Yesterday was colder than ever and the wind was blowing fiercely scoring the skin off my face and the water out of my own eyes. So cold that if you are doing the dishes and your hands are a little wet, and you pop outside for a piece of wood for the stove and then on your way back in you grab the metal handle on the kitchen door and.. shiver with horror… that hated feeling as your skin sticks to the metal, dragging it back off, leaving layers behind, epidermis breeched, teeth flinching, skin quivering .. that cold.
But look what greeted me in the barn yesterday afternoon.
Mama was finally up, all day we had been working on getting up, I would push her and pull her and force her to stand and walk about, giving her drinks of her tonic in between and here she was up by herself and whats more, she came over and ate out of a bucket – all by herself. So the force feeding period has ended. Now that she can move about I cannot sit down on the ground beside her to feed her those fluids anyway. She does not have to endure my mad tonic anymore, now that she can feed herself. Magic. Was that you? Because this old girl was staring right at deaths door. Dawn meant nothing to her for a while. Something brought her back. Big old sheep.
Sheila looking into the barn, looking for a scratch. The hoses are frozen so all the animal’s water is carried by hand in buckets. Two cows, four sheep, three pigs, a myriad of chickens and fowl and a ram. Our numbers are becoming more manageable for the winter but that is still a lot of water to be carried. This is water out of the tap, steaming in the frigid air.
We are still way below freezing, many of the animals and birds have heated bowls but there is no electricity in the fields, so I fill those bowls only as much as the animal will drink, three or four times a day. Mainly Hairy MacLairy and Sheila and the plonkers. Of course they all have barn access, but no heated waters.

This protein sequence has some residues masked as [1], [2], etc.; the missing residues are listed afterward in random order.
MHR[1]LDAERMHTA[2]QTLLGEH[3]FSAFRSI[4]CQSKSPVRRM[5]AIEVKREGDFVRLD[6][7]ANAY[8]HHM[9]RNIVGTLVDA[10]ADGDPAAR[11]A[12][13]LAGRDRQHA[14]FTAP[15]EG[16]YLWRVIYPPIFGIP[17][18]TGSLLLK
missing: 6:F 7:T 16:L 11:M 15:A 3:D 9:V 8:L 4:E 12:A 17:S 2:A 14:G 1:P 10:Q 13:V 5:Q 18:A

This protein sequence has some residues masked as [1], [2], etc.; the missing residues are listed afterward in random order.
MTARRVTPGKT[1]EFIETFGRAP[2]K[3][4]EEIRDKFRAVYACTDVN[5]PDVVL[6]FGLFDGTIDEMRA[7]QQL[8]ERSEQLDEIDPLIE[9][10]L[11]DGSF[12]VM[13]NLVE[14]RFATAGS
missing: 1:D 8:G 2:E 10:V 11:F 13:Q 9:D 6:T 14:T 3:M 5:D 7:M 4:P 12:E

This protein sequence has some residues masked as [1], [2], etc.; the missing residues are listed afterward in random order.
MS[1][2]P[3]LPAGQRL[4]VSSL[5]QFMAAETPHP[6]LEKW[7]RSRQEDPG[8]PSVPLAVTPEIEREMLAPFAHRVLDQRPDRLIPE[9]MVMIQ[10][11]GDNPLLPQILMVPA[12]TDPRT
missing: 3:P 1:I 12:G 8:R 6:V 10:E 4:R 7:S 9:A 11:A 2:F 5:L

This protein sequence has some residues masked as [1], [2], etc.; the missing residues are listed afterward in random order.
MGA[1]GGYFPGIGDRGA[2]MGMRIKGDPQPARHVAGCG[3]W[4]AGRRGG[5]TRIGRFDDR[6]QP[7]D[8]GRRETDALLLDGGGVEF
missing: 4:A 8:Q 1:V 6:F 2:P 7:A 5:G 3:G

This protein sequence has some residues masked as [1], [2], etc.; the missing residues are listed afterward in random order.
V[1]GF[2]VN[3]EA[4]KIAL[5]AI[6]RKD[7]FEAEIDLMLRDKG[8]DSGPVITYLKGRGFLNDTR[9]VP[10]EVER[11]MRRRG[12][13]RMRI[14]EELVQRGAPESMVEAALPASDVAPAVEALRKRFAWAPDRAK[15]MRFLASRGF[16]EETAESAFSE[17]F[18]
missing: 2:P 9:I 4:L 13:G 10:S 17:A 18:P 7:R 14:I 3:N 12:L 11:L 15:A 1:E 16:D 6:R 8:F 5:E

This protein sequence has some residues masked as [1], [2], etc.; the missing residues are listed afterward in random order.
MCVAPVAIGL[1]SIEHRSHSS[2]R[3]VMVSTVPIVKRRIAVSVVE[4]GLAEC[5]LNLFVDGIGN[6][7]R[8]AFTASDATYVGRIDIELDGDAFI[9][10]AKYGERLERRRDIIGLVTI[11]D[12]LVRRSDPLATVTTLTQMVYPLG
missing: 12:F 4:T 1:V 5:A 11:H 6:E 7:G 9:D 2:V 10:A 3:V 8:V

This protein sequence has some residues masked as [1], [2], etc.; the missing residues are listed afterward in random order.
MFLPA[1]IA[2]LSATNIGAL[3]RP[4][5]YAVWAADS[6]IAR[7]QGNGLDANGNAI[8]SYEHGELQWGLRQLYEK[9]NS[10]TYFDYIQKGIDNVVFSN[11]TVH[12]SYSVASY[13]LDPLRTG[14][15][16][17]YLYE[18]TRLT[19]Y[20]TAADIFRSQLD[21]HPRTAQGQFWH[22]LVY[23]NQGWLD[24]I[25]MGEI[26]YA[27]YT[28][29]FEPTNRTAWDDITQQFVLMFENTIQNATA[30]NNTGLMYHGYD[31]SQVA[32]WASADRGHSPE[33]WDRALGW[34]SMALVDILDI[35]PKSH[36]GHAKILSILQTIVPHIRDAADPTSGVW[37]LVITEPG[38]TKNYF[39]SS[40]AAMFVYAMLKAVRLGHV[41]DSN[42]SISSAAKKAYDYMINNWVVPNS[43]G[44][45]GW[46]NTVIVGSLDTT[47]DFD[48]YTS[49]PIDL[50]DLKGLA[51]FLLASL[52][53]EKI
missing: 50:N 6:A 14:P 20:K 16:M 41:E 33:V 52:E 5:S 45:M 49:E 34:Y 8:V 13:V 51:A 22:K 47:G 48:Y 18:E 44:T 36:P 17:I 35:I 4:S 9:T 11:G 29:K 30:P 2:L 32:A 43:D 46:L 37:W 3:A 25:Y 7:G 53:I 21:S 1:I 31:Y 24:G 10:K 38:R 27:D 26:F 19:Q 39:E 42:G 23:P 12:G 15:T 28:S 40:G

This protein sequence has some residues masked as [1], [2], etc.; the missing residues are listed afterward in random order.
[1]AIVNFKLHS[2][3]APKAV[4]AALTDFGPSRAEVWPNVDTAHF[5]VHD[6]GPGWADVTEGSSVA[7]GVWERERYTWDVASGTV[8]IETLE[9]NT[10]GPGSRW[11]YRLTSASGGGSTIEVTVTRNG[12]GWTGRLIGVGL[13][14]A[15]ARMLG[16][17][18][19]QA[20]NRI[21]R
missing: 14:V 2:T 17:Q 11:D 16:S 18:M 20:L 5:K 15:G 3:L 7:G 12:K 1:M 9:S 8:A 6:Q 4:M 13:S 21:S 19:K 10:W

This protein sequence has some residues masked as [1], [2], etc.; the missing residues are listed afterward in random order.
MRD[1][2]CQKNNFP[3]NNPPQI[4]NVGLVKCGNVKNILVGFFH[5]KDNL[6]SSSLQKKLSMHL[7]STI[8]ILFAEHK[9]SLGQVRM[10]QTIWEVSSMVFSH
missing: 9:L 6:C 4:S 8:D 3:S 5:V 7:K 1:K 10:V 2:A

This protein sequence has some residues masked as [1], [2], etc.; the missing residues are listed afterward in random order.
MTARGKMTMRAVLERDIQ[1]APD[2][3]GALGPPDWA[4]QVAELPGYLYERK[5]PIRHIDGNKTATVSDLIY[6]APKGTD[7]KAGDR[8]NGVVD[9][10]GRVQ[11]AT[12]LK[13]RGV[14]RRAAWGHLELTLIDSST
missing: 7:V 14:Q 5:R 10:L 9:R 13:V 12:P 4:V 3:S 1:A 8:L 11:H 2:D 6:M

This is Queenie’s: ‘I am sure you forgot to feed me’ look. She was galloping about in the yards yesterday, terrifying me. It is all ice in there.
Today I am undertaking a special challenge. I am going to write 10,000 words of my book. Everyone has a book – in fact everyone should be writing a book. They say everyone has one good book in them but not everyone can open the gate. Actually for me the main problem is WHICH bloodybook. So today I am going to give it a good boot and woosh the words right out there.
My bigger problem is that I type slower than I think. Much slower. And like you I think in words and conversations so there is a lot that can be written in a day. This was not my idea. It is the brainchild of Milli who I found through Charlotte Rains Dixon. I have not done this before, preferring the solitary bashing at the keys. I think am to pop into the site during the day and make a report, which will hold my cold pale feet to the fire! But we will see what happens. It might be fun!
Our John said, so can I take you out to dinner for your birthday then? Sure, I said,from the barn loft. Close your eyes!. Throwing a bale of hay down to him. (Dust you see.) It bounced about a bit on the floor. He pulled out his knife to cut the stings, the bale singing apart like a leafy accordion. Daisy unhinged her concertina neck and reached over the gate for an appetiser. But aren’t you writing ten thousand words? He said. Daisy stop that! Well, I said, gently moving Tui and Pania aside so I could reach past the hay to the straw for Mama’s clean bed.
Let’s just do both. I will get up early. The promise of dressing up and dinner OUT, should facilitate 10,000 words. Though I need to allow some time to do something about my Phyllis Diller hair. Silence from below. Wise man.
What about your .. um.. bottom? He ventured, throwing hay into the cow’s manger, the sheep squawking for their share. Wait Minty. Oh, I will be fine, I said. Climbing carefully back down the ladder; I will just perch. Maybe I can ask them for an old wooden chair with a broken seat. It works for me so far.
Have a lovely day.
your friend, celi.